I hate the presidential election season, the rhetoric, emotional responses, hushed conversations, and mud-slinging candidates. I especially hate those damned, political phone polls! Don’t worry, this is not about the election. It’s about when good Christians do bad things.
And yet, weeks after the elections, the rhetoric is still meteoric and the mudslinging has not abated. Friends of mine from both political camps willingly participate in this mud bath. And it gets nasty. Winners ooze smugness and losers dribble bitterness. We all get spattered.
And both believers and non-believers, from the right and the left, hurl slurs. Their opponents are racist or communist, uncaring or unthinking, dumb or dumber.
This absence of distinction bothered me. I had hoped Christians would handle their victory or defeat with better grace. But we didn’t. Just this morning a thought raced through my mind:
A “good” Christian knows that our atheist neighbors are often better people than us.
The speaker was persuasive and moving. He asked us to hug a friend, stomp on the floor, and even pinch our own forearms. It didn’t hurt that he could have been a GQ model: six foot three, blond-haired, blue-eyed, and funny. When he looked each of us in the eye, we felt his personal care.
(This is not the actual speaker, just a photo of an unknown preacher I found on the web.)
The conference theme was Knowing God. Its most popular presenter was this man with passion for feeling God’s love:
He asked, “How can we know God’s love?”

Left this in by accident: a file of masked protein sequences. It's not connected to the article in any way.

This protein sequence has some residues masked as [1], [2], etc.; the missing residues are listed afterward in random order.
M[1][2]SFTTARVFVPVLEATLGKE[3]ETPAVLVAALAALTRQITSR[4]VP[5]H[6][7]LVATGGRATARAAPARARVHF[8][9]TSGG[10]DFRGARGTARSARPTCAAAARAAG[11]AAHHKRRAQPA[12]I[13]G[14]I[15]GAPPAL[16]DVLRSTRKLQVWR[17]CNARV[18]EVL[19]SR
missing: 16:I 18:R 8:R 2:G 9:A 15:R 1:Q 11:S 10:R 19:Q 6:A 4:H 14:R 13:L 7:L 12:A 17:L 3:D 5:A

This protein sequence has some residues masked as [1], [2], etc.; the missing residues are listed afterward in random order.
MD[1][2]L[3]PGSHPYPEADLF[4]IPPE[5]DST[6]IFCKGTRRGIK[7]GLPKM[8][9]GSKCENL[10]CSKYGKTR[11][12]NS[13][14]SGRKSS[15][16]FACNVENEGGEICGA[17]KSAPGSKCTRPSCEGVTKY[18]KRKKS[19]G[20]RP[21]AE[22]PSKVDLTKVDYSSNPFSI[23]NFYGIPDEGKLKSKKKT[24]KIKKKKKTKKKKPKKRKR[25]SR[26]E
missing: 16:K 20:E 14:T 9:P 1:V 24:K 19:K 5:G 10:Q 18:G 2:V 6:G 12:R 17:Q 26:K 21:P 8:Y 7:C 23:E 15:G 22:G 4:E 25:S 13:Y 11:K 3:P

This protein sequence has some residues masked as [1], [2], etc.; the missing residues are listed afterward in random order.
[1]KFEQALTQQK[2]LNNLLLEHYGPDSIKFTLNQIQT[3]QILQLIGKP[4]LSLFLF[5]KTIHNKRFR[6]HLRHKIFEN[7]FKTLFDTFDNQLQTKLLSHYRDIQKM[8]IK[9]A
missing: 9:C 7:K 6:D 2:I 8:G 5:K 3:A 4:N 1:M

He answered, “We feel love in the hug, we sense the solid floor in the stomp, and we experience pain in the pinch.”
He argued, “God knows our frame, our need for hugs; he longs for us to detect his touch. And that is how we’ll know his love. When we feel it.”
Carrie Koens http://www.carriesbusynothings.com
He scorned the old evangelical formula, “Fact–Faith–Feeling” with its mundane illustration of a train: the locomotive represents “fact,” the coal-car “faith,” and the caboose “feelings.”
If we put our faith (fuel) in the facts (locomotive), our feelings will follow. He snickered at its antiquated answer.
“That perversion,” he laughed, “is completely contrary to the God-man of the gospels. Jesus was a man of compassion. We know his love only when we feel it. Feelings teach us facts.”
I woke up last week to the blahs, like Marie Antoinette’s claim, “Nothing tastes.” This happens to me when I’m tired, and ten restless nights had drained me. I felt exhausted. And melancholy.
I wasn’t irritable (at least no more than usual). It was just a sense of doldrums. I tried a couple movies, but they didn’t grab me; I tried some good books, but they bored me. Nothing tasted. As a distraction, I did deskwork, but it all felt so dreary. Like doing taxes with a toothache.
I also tried praying. It wasn’t bad. I even felt a flicker of inspiration, but then it flickered out. (“Typical,” I thought.) I wasn’t particularly sad, but I did feel kind of … emotional.
How are Christians supposed to handle our emotions? It simply cannot be limited to:
The Emotional Prima Donna. EVERYTHING is SO EPIC! Like geysers they spurt tears at every Hallmark holiday. Their feelings make them the center of attention.
The Emotional Volcano. Pissed at the world, they erupt at the tiniest insult and explode at a slightest sign of disrespect. Their feelings threaten the world.
The Emotional Eunuch. Claiming to be mini-Spock’s, they stuff their feelings. But they lack his charm (and his cool, pointy ears). They seem like animated cabbage. Their lack of feelings make them alien.
Please, tell me I’m not the only one annoyed by these responses (although, come to think of it, maybe I am feeling a bit irritable).